Because of this emphasis, Miller’s soundscape (created by sound editors, Ron Hooper and John Ramsey) is filled with an aural interpretation of a wild place immune to this “enlightenment knowledge”.  Some of it is clearly recorded on location, obviously in some cases because the sound requires Parkins’ voice to be heard naturally mixed within the rural audio, but other moments seem more earnestly odd and uncanny.  After the film’s opening nondiegetic monologue, the title credits appear.  Rigby discusses these opening titles and its nondiegetic voiceover as a foreshadowing of the mental disintegration of the character and a sly misdirection of Miller’s adaptation, with its move towards more psychological and psychogeographical elements:

“Concocted by Jonathan Miller (a product, like James, of Cambridge University), the laconically titled Whistle and I’ll Come To You (1968) opens with a no nonsense announcement that ‘This is a tale of the supernatural’.  Yet it quickly reveals itself to be nothing of the sort; instead it’s a study of a disintegrating academic mind, and functions as a disguised satire of MR James himself.” (p.1, 2012).

The titles are stark and minimal, relating only the film’s name and its leading performer, Michael Hordern.  The voiceover, which is also used in a similar fashion in one of Clark’s adaptations, also recalls a logical ideal of Kozloff’s:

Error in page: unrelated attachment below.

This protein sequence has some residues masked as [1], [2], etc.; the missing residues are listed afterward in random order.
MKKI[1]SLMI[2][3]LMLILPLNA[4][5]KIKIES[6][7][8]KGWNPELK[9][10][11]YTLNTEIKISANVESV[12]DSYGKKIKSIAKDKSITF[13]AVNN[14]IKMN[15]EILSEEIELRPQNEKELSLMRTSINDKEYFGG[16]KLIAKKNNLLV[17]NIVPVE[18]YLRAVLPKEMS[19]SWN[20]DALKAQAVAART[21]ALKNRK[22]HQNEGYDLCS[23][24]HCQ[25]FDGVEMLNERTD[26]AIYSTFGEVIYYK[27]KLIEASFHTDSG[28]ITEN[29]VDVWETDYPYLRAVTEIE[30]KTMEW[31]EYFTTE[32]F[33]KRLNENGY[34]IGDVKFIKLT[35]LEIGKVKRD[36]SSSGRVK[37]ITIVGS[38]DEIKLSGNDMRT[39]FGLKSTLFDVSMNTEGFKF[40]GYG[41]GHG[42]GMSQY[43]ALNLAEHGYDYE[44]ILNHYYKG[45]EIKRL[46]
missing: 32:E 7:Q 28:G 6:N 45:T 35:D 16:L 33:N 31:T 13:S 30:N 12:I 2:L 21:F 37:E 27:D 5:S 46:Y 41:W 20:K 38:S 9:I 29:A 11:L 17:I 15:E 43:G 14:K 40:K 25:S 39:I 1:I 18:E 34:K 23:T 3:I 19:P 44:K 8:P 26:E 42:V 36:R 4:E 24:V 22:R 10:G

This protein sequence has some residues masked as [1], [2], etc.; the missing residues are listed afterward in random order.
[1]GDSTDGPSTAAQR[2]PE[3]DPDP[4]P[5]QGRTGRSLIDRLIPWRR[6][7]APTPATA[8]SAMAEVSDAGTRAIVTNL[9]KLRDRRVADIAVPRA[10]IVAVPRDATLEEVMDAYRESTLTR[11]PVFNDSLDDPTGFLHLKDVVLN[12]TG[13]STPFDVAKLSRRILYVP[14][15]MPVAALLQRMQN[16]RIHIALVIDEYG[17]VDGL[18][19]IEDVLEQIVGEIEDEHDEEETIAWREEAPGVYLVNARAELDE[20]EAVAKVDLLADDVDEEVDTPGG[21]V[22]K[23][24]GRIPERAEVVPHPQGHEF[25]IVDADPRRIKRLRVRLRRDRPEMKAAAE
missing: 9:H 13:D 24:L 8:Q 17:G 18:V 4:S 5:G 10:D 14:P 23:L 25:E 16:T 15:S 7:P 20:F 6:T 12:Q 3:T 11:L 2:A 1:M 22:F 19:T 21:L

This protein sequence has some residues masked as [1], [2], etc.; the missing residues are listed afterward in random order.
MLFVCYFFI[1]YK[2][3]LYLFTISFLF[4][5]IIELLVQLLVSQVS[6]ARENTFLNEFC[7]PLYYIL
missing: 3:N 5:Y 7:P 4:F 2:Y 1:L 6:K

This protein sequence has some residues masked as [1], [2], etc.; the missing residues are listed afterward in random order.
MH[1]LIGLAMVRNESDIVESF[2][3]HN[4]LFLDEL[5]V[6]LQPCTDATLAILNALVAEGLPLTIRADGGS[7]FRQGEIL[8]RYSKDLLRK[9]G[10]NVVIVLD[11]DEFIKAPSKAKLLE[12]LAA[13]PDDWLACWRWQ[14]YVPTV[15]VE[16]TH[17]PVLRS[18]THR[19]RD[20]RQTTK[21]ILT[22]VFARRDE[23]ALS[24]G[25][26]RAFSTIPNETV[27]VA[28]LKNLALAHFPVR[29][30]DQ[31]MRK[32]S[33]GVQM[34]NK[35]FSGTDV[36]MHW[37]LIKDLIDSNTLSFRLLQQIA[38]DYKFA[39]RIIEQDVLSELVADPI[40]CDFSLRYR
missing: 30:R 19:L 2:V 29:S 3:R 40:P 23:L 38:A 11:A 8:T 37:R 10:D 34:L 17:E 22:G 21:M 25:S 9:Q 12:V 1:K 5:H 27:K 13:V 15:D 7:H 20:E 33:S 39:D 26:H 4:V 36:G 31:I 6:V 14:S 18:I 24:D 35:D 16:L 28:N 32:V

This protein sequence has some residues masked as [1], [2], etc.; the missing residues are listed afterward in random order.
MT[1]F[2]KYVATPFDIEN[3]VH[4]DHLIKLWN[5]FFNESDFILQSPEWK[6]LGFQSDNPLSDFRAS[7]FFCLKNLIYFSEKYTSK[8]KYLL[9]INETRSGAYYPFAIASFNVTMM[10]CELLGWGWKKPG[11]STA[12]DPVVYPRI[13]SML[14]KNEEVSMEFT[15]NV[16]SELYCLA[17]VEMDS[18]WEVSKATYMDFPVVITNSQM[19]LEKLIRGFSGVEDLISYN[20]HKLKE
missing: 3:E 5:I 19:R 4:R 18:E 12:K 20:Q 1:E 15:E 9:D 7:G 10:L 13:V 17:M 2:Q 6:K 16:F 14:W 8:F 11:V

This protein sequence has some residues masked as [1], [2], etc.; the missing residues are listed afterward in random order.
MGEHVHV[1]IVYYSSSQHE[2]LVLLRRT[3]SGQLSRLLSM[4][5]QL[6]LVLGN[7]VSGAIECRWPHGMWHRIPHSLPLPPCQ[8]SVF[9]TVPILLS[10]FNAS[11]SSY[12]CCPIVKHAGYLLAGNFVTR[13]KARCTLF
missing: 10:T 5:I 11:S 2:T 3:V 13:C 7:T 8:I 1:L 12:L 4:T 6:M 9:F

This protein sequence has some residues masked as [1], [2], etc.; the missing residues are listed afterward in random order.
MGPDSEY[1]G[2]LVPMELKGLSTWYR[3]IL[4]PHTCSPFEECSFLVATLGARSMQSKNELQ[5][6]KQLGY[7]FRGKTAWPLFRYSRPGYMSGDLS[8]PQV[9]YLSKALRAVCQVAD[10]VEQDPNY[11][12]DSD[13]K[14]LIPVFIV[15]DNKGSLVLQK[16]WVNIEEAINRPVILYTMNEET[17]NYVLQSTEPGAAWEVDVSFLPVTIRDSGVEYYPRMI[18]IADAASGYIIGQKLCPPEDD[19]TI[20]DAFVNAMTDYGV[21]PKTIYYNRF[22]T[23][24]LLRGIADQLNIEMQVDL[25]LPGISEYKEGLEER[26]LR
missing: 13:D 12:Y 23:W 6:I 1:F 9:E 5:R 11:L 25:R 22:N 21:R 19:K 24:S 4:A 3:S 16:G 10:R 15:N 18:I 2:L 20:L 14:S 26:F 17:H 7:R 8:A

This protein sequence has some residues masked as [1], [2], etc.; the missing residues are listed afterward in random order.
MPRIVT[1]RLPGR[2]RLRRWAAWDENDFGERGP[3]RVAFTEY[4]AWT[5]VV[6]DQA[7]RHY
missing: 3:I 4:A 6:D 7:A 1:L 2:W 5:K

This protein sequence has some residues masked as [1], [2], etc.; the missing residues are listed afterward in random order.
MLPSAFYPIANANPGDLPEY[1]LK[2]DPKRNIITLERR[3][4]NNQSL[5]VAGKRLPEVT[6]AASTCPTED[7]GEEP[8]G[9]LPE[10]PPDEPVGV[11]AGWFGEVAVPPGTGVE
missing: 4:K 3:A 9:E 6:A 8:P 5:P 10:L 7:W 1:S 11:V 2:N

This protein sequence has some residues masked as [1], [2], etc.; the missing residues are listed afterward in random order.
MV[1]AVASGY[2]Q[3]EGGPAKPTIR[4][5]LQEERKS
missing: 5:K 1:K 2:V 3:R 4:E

“…voice-over narration recreates first experiences of narrative: being told a story, or being read aloud to.  Not only does this technique hark back to the childhood of narrative art, it refers back to our own childhoods as well.  The voice turns the moviegoing experience into Storytime.” (p.129, 1988).

This again refers back to the literary tradition of the stories; that of the fireside story-telling tradition and recitation.  The television is clearly just an extension of this practice, building on a desire for childlike fear.  However, these titles have no mood-setting music but are instead accompanied by the sound of wind.  The wind is nonspecific and not tied to other potential soundscapes (the previous visual of a man walking along an empty beach already had a specific aural beachscape) and so can only be construed as having some thematic tie to the story itself.  As the story is about a musical instrument that requires the passing of air to create its music, wind has a very clear link to the narrative.